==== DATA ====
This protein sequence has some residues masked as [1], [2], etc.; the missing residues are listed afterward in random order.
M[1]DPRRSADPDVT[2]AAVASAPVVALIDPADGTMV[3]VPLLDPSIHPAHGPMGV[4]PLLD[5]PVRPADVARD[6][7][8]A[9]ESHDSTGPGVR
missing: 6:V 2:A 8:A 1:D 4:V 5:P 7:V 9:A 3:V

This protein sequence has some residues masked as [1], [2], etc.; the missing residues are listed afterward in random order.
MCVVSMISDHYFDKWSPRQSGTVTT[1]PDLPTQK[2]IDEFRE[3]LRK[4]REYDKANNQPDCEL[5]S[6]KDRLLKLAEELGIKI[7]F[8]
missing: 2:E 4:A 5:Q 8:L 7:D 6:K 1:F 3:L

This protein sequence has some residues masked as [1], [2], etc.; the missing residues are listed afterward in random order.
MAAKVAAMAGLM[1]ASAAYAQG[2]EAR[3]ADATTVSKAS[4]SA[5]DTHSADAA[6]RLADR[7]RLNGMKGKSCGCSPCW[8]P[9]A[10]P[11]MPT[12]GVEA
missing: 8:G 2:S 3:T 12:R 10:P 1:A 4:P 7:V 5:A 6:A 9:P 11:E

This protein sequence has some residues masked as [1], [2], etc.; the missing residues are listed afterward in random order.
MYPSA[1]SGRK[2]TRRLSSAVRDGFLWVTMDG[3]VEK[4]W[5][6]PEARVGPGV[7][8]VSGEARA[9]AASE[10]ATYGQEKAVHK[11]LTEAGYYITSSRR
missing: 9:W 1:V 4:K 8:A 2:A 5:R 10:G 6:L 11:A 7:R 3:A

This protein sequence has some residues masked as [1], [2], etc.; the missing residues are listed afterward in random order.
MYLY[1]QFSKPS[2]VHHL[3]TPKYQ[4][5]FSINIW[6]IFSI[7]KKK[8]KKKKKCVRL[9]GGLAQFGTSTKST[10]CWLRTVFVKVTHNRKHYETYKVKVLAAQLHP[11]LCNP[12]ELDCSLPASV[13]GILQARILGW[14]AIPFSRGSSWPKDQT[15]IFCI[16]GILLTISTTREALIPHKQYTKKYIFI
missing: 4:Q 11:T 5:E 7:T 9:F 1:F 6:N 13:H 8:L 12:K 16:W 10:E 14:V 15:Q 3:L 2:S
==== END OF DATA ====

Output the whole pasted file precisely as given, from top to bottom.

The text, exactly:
This protein sequence has some residues masked as [1], [2], etc.; the missing residues are listed afterward in random order.
M[1]DPRRSADPDVT[2]AAVASAPVVALIDPADGTMV[3]VPLLDPSIHPAHGPMGV[4]PLLD[5]PVRPADVARD[6][7][8]A[9]ESHDSTGPGVR
missing: 6:V 2:A 8:A 1:D 4:V 5:P 7:V 9:A 3:V

This protein sequence has some residues masked as [1], [2], etc.; the missing residues are listed afterward in random order.
MCVVSMISDHYFDKWSPRQSGTVTT[1]PDLPTQK[2]IDEFRE[3]LRK[4]REYDKANNQPDCEL[5]S[6]KDRLLKLAEELGIKI[7]F[8]
missing: 2:E 4:A 5:Q 8:L 7:D 6:K 1:F 3:L

This protein sequence has some residues masked as [1], [2], etc.; the missing residues are listed afterward in random order.
MAAKVAAMAGLM[1]ASAAYAQG[2]EAR[3]ADATTVSKAS[4]SA[5]DTHSADAA[6]RLADR[7]RLNGMKGKSCGCSPCW[8]P[9]A[10]P[11]MPT[12]GVEA
missing: 8:G 2:S 3:T 12:R 10:P 1:A 4:P 7:V 5:A 6:A 9:P 11:E

This protein sequence has some residues masked as [1], [2], etc.; the missing residues are listed afterward in random order.
MYPSA[1]SGRK[2]TRRLSSAVRDGFLWVTMDG[3]VEK[4]W[5][6]PEARVGPGV[7][8]VSGEARA[9]AASE[10]ATYGQEKAVHK[11]LTEAGYYITSSRR
missing: 9:W 1:V 4:K 8:A 2:A 5:R 10:G 6:L 11:A 7:R 3:A

This protein sequence has some residues masked as [1], [2], etc.; the missing residues are listed afterward in random order.
MYLY[1]QFSKPS[2]VHHL[3]TPKYQ[4][5]FSINIW[6]IFSI[7]KKK[8]KKKKKCVRL[9]GGLAQFGTSTKST[10]CWLRTVFVKVTHNRKHYETYKVKVLAAQLHP[11]LCNP[12]ELDCSLPASV[13]GILQARILGW[14]AIPFSRGSSWPKDQT[15]IFCI[16]GILLTISTTREALIPHKQYTKKYIFI
missing: 4:Q 11:T 5:E 7:T 9:F 1:F 6:N 13:H 8:L 12:K 16:W 10:E 14:V 15:Q 3:L 2:S